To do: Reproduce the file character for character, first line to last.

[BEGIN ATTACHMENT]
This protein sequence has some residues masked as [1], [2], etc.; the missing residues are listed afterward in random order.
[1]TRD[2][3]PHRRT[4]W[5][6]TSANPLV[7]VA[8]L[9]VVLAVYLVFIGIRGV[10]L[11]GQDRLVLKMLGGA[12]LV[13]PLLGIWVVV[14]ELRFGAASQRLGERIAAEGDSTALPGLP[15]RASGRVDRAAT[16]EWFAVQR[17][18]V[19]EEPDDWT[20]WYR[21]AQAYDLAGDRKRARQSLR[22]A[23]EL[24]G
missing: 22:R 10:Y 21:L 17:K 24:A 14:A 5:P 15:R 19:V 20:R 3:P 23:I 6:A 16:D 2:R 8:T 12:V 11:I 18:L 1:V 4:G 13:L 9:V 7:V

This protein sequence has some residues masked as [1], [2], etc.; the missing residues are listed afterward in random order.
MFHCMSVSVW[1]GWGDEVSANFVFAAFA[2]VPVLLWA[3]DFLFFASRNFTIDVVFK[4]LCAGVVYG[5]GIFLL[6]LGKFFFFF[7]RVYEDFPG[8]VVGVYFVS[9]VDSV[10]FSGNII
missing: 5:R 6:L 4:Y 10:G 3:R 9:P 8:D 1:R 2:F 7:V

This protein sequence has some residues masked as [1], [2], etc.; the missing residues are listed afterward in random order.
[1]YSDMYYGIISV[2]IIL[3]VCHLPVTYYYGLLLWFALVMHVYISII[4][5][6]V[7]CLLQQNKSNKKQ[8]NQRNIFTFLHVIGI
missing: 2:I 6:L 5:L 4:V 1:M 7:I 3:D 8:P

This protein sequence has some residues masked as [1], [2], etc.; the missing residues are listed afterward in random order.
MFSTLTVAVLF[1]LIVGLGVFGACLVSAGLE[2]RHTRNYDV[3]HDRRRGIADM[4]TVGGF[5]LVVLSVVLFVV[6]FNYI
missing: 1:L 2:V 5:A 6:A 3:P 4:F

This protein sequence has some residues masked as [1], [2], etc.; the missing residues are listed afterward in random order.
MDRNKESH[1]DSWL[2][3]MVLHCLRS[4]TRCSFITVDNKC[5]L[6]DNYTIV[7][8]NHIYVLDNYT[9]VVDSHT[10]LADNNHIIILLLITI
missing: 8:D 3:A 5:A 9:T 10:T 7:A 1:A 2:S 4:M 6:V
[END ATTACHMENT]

This protein sequence has some residues masked as [1], [2], etc.; the missing residues are listed afterward in random order.
[1]TRD[2][3]PHRRT[4]W[5][6]TSANPLV[7]VA[8]L[9]VVLAVYLVFIGIRGV[10]L[11]GQDRLVLKMLGGA[12]LV[13]PLLGIWVVV[14]ELRFGAASQRLGERIAAEGDSTALPGLP[15]RASGRVDRAAT[16]EWFAVQR[17][18]V[19]EEPDDWT[20]WYR[21]AQAYDLAGDRKRARQSLR[22]A[23]EL[24]G
missing: 22:R 10:Y 21:L 17:K 24:A 14:A 5:P 15:R 19:V 20:R 3:P 23:I 6:A 16:D 2:R 8:T 12:V 11:I 18:L 1:V 4:G 13:L 9:V 7:V

This protein sequence has some residues masked as [1], [2], etc.; the missing residues are listed afterward in random order.
MFHCMSVSVW[1]GWGDEVSANFVFAAFA[2]VPVLLWA[3]DFLFFASRNFTIDVVFK[4]LCAGVVYG[5]GIFLL[6]LGKFFFFF[7]RVYEDFPG[8]VVGVYFVS[9]VDSV[10]FSGNII
missing: 5:R 6:L 4:Y 10:G 3:R 9:P 8:D 1:R 2:F 7:V

This protein sequence has some residues masked as [1], [2], etc.; the missing residues are listed afterward in random order.
[1]YSDMYYGIISV[2]IIL[3]VCHLPVTYYYGLLLWFALVMHVYISII[4][5][6]V[7]CLLQQNKSNKKQ[8]NQRNIFTFLHVIGI
missing: 2:I 6:L 5:L 4:V 1:M 7:I 3:D 8:P

This protein sequence has some residues masked as [1], [2], etc.; the missing residues are listed afterward in random order.
MFSTLTVAVLF[1]LIVGLGVFGACLVSAGLE[2]RHTRNYDV[3]HDRRRGIADM[4]TVGGF[5]LVVLSVVLFVV[6]FNYI
missing: 1:L 2:V 5:A 6:A 3:P 4:F

This protein sequence has some residues masked as [1], [2], etc.; the missing residues are listed afterward in random order.
MDRNKESH[1]DSWL[2][3]MVLHCLRS[4]TRCSFITVDNKC[5]L[6]DNYTIV[7][8]NHIYVLDNYT[9]VVDSHT[10]LADNNHIIILLLITI
missing: 8:D 3:A 5:A 9:T 10:T 7:A 1:A 2:S 4:M 6:V